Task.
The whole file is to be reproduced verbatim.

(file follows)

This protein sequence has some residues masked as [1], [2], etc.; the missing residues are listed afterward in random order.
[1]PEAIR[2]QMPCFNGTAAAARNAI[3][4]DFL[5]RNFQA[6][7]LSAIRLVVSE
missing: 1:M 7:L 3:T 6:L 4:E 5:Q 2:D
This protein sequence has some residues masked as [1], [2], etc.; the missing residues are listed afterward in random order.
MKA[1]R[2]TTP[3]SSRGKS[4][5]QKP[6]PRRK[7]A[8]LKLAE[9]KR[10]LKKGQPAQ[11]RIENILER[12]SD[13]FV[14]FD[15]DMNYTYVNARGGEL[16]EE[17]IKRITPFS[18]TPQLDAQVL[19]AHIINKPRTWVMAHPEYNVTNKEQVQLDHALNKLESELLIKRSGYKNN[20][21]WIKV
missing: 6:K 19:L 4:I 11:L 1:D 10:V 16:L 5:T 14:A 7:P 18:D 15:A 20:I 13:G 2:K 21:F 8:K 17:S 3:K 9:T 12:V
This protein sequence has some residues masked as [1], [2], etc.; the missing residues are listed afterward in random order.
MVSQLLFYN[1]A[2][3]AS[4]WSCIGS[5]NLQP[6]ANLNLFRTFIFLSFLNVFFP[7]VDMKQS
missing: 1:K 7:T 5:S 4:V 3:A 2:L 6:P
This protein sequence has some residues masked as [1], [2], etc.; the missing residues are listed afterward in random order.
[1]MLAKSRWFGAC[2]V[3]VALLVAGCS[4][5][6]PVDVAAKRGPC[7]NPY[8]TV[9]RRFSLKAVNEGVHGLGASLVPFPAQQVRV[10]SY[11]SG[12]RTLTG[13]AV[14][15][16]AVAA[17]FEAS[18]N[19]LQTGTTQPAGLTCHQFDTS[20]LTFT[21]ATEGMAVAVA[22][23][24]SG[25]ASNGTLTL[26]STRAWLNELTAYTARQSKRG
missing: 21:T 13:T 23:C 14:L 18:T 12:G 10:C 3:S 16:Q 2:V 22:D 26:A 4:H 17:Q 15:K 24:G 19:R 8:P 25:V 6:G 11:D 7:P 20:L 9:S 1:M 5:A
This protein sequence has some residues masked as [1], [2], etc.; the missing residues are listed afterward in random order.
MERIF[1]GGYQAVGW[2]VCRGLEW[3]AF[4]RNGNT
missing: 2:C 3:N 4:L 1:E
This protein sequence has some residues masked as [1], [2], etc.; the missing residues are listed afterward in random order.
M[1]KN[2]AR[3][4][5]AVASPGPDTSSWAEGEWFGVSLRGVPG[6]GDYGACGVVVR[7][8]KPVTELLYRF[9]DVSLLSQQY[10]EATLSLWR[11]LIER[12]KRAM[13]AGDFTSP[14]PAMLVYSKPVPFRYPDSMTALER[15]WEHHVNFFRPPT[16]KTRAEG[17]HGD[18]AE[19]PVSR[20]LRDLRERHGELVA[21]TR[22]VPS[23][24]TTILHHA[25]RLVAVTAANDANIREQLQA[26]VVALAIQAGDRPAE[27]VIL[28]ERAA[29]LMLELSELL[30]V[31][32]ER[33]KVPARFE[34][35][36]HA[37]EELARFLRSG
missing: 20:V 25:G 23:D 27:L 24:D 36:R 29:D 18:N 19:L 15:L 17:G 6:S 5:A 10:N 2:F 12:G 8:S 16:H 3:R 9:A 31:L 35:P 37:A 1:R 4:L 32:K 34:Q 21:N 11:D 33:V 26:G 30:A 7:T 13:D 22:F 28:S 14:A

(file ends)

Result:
This protein sequence has some residues masked as [1], [2], etc.; the missing residues are listed afterward in random order.
[1]PEAIR[2]QMPCFNGTAAAARNAI[3][4]DFL[5]RNFQA[6][7]LSAIRLVVSE
missing: 1:M 7:L 3:T 6:L 4:E 5:Q 2:D
This protein sequence has some residues masked as [1], [2], etc.; the missing residues are listed afterward in random order.
MKA[1]R[2]TTP[3]SSRGKS[4][5]QKP[6]PRRK[7]A[8]LKLAE[9]KR[10]LKKGQPAQ[11]RIENILER[12]SD[13]FV[14]FD[15]DMNYTYVNARGGEL[16]EE[17]IKRITPFS[18]TPQLDAQVL[19]AHIINKPRTWVMAHPEYNVTNKEQVQLDHALNKLESELLIKRSGYKNN[20][21]WIKV
missing: 6:K 19:L 4:I 11:L 1:D 10:V 16:L 5:T 14:A 7:P 18:D 15:A 20:I 13:G 2:K 21:F 8:K 17:S 3:K 9:T 12:V
This protein sequence has some residues masked as [1], [2], etc.; the missing residues are listed afterward in random order.
MVSQLLFYN[1]A[2][3]AS[4]WSCIGS[5]NLQP[6]ANLNLFRTFIFLSFLNVFFP[7]VDMKQS
missing: 1:K 7:T 5:S 4:V 3:A 2:L 6:P
This protein sequence has some residues masked as [1], [2], etc.; the missing residues are listed afterward in random order.
[1]MLAKSRWFGAC[2]V[3]VALLVAGCS[4][5][6]PVDVAAKRGPC[7]NPY[8]TV[9]RRFSLKAVNEGVHGLGASLVPFPAQQVRV[10]SY[11]SG[12]RTLTG[13]AV[14][15][16]AVAA[17]FEAS[18]N[19]LQTGTTQPAGLTCHQFDTS[20]LTFT[21]ATEGMAVAVA[22][23][24]SG[25]ASNGTLTL[26]STRAWLNELTAYTARQSKRG
missing: 21:T 13:T 23:C 14:L 18:T 12:G 10:C 3:S 16:Q 2:V 22:D 26:A 4:H 17:Q 15:K 24:G 19:R 8:P 25:V 6:G 11:D 7:P 20:L 9:S 1:M 5:A
This protein sequence has some residues masked as [1], [2], etc.; the missing residues are listed afterward in random order.
MERIF[1]GGYQAVGW[2]VCRGLEW[3]AF[4]RNGNT
missing: 2:C 3:N 4:L 1:E
This protein sequence has some residues masked as [1], [2], etc.; the missing residues are listed afterward in random order.
M[1]KN[2]AR[3][4][5]AVASPGPDTSSWAEGEWFGVSLRGVPG[6]GDYGACGVVVR[7][8]KPVTELLYRF[9]DVSLLSQQY[10]EATLSLWR[11]LIER[12]KRAM[13]AGDFTSP[14]PAMLVYSKPVPFRYPDSMTALER[15]WEHHVNFFRPPT[16]KTRAEG[17]HGD[18]AE[19]PVSR[20]LRDLRERHGELVA[21]TR[22]VPS[23][24]TTILHHA[25]RLVAVTAANDANIREQLQA[26]VVALAIQAGDRPAE[27]VIL[28]ERAA[29]LMLELSELL[30]V[31][32]ER[33]KVPARFE[34][35][36]HA[37]EELARFLRSG
missing: 20:V 25:G 23:D 27:L 24:D 36:R 29:D 18:N 19:L 15:L 17:G 6:S 5:A 10:N 2:F 12:G 8:S 16:H 3:R 9:A 31:L 35:P 37:A 1:R 4:L 32:K 34:Q 21:N 11:D 33:V 26:G 30:A 7:T 13:D 22:F 28:S 14:A